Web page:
Life as an older renter, and what it tells us about the urgent need for tenancy reform


Sydney rents have doubled over the past two decades. The consumer price index has climbed 68%.

As a result, rental assistance is less effective in reducing financial stress than it was when it was introduced, and is set to become even less effective if rents continue to climb more quickly than the price index.

And more of us look set to rent

Households headed by Australians aged 35 to 44 are now 10 percentage points less likely to own their own home than were households headed by people of the same age a generation earlier.

They might be merely postponing buying homes until they are older as more of what would have been their income is sequestered into super and they enter the workforce and retire later.




Read more:
Explainer: what’s really keeping young and first home buyers out of the housing market


If so, they might end up owning and paying off homes by retirement at the same rate as boomer households did before them.

If not, more and more of them could end up in poverty in retirement.The Conversation

Rafal Chomik, Senior Research Fellow, ARC Centre of Excellence in Population Ageing Research (CEPAR), UNSW

This article is republished from The Conversation under a Creative Commons license. Read the original article.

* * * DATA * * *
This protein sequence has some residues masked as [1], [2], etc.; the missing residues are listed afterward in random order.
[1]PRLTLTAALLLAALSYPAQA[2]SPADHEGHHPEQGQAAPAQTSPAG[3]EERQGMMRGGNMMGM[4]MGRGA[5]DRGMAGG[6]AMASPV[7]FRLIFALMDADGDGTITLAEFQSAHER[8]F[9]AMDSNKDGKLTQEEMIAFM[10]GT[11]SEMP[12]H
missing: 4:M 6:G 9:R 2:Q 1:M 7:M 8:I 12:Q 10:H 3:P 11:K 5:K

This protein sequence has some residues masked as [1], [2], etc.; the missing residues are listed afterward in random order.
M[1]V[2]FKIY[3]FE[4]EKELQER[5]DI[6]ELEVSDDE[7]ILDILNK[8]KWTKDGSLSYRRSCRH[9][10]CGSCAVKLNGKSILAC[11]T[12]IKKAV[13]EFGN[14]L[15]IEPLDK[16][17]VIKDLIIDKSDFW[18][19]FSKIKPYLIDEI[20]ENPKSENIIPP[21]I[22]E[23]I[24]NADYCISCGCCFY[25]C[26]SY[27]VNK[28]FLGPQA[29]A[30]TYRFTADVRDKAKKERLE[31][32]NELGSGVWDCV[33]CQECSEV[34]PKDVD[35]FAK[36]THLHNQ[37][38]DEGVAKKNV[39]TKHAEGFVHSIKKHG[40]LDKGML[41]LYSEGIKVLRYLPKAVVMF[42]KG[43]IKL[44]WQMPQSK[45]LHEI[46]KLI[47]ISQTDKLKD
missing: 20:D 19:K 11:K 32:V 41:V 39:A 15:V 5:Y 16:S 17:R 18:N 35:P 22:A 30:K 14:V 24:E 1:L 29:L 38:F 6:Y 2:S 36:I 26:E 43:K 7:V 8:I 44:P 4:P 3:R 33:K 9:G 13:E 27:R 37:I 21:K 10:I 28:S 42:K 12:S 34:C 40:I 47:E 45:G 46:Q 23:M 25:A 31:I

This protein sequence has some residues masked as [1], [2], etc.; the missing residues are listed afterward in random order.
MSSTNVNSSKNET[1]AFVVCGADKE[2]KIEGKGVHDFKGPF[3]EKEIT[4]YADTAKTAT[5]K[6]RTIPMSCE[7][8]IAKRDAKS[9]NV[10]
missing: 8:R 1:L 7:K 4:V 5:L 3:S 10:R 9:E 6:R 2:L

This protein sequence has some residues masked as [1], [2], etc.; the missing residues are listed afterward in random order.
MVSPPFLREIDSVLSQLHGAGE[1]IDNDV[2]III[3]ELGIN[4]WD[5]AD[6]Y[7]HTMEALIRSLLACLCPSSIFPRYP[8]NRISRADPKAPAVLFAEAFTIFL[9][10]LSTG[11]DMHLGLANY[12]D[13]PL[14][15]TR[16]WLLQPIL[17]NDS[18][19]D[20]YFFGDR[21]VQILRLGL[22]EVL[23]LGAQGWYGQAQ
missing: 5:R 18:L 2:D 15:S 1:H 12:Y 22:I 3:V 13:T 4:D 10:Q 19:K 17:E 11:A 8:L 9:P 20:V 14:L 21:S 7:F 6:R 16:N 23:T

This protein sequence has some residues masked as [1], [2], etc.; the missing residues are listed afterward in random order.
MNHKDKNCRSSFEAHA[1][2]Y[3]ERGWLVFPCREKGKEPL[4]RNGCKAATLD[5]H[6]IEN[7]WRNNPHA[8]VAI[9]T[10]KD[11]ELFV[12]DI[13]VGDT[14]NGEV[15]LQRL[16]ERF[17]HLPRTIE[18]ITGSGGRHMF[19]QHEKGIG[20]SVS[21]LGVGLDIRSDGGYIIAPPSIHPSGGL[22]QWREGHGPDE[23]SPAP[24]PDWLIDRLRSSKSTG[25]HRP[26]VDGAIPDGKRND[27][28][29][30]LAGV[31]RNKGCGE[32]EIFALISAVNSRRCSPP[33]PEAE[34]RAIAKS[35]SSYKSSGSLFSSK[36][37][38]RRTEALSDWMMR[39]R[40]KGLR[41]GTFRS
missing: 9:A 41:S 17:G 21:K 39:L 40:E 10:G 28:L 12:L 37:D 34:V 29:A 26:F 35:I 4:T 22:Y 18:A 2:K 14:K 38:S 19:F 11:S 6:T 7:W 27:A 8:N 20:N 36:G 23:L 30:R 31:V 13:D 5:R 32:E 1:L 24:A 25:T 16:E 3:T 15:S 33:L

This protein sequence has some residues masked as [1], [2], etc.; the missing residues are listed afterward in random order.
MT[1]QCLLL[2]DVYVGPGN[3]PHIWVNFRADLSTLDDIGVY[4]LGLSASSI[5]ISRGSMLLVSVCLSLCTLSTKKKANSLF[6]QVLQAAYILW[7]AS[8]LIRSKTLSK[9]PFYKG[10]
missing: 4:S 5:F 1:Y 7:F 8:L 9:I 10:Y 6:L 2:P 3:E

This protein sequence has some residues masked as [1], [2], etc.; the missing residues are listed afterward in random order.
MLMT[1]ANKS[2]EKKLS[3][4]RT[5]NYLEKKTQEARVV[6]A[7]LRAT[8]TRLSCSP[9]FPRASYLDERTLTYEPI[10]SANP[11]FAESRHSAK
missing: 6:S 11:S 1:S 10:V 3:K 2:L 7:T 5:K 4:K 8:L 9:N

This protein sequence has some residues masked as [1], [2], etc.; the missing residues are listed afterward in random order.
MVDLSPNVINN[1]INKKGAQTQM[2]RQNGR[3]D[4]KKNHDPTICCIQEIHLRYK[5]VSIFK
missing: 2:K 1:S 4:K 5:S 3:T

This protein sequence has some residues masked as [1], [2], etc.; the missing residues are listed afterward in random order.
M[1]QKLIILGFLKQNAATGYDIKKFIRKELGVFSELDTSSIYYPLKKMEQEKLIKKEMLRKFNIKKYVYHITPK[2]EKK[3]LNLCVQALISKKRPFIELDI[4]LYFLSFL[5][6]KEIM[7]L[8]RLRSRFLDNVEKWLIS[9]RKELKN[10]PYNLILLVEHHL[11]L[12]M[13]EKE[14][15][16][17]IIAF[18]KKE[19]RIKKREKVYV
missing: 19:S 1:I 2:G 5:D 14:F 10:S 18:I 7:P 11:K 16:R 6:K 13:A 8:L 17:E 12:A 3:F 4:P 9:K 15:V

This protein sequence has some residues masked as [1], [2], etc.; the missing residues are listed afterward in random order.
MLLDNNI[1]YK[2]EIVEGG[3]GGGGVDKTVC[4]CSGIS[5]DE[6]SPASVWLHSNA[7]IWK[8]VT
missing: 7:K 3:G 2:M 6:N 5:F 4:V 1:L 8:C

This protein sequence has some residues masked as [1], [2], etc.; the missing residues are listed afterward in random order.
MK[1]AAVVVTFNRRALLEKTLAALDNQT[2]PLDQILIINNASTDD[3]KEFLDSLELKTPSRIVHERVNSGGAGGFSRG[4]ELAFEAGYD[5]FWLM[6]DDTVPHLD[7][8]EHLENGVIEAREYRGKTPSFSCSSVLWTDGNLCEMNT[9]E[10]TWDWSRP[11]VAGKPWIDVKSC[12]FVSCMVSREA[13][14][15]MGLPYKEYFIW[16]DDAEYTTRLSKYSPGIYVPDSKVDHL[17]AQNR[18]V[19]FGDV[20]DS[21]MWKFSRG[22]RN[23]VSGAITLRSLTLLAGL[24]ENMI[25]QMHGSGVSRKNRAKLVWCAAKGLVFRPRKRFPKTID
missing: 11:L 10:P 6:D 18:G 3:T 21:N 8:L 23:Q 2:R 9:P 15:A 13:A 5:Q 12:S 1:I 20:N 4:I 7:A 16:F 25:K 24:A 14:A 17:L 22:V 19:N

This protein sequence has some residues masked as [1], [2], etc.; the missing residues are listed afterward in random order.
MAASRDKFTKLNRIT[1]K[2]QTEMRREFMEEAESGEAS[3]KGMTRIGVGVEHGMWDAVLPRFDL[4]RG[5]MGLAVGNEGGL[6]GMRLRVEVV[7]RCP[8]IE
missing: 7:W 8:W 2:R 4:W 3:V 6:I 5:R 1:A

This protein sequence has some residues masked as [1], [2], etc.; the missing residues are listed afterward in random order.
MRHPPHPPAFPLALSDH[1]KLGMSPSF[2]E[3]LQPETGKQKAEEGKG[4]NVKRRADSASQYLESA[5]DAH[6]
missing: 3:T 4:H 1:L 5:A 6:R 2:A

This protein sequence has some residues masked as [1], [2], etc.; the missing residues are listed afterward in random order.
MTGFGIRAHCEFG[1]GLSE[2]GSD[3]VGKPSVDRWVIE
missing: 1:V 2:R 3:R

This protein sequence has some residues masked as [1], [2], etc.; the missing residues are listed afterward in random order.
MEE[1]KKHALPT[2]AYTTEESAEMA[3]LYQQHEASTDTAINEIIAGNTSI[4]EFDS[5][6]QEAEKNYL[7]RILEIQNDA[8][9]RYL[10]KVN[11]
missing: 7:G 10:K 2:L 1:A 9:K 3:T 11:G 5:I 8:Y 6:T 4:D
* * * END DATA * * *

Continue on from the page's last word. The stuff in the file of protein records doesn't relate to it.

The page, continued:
COLOMBIA: CHURCH LEADERS UNDER FIRE


One pastor missing, three others reported killed in past month.

COCHABAMBA, Bolivia, November 4 – Christians in Colombia are anxious to learn the fate of pastor William Reyes, missing since Sept. 25, even as three other pastors have gone missing.

Reyes, a minister of the Light and Truth Inter-American Church and member of the Fraternity of Evangelical Pastors of Maicao (FRAMEN, Fraternidad de Ministros Evangélicos de Maicao), left a meeting in Valledupar, Cesar, at 10 a.m. that morning heading home to Maicao, La Guajira. He never arrived.

Family members and fellow ministers fear that Reyes may have been murdered by illegal armed groups operating in northern Colombia. Since March of this year, FRAMEN has received repeated threats from both the leftist Revolutionary Armed Forces of Colombia (FARC) and right-wing paramilitary units.

Abduction is another possibility. Often criminals hold their victims for weeks or months before contacting family members to demand ransom, a tactic designed to maximize the anxiety of the victim’s loved ones before proceeding with ransom negotiations.

In the past month, three other Christian pastors were reportedly killed in separate incidents across the country. According to Pedro Acosta of the Peace Commission of the Evangelical Council of Colombia (CEDECOL, Consejo Evangélico de Colombia), two ministers died in the northern Caribbean region and a third in Buenaventura on the Pacific coast.

At press time, members of the Peace Commission’s Documentation and Advocacy team, which monitors cases of political violence and human rights abuse, were traveling in those areas to verify the identities of the victims and circumstances of the killings.

 

Demand for Action

On Oct. 4, churches organized a public demonstration to protest the disappearance of Reyes. Thousands of marchers filled the streets of Maicao to demand his immediate return to his family. The FRAMEN-sponsored rally featured hymns, sermons and an address from Reyes’s wife, Idia.

Idia Reyes continues to work as secretary of FRAMEN while awaiting news of her husband. The couple has three children, William, 19, Luz Mery, 16, and Estefania, 9.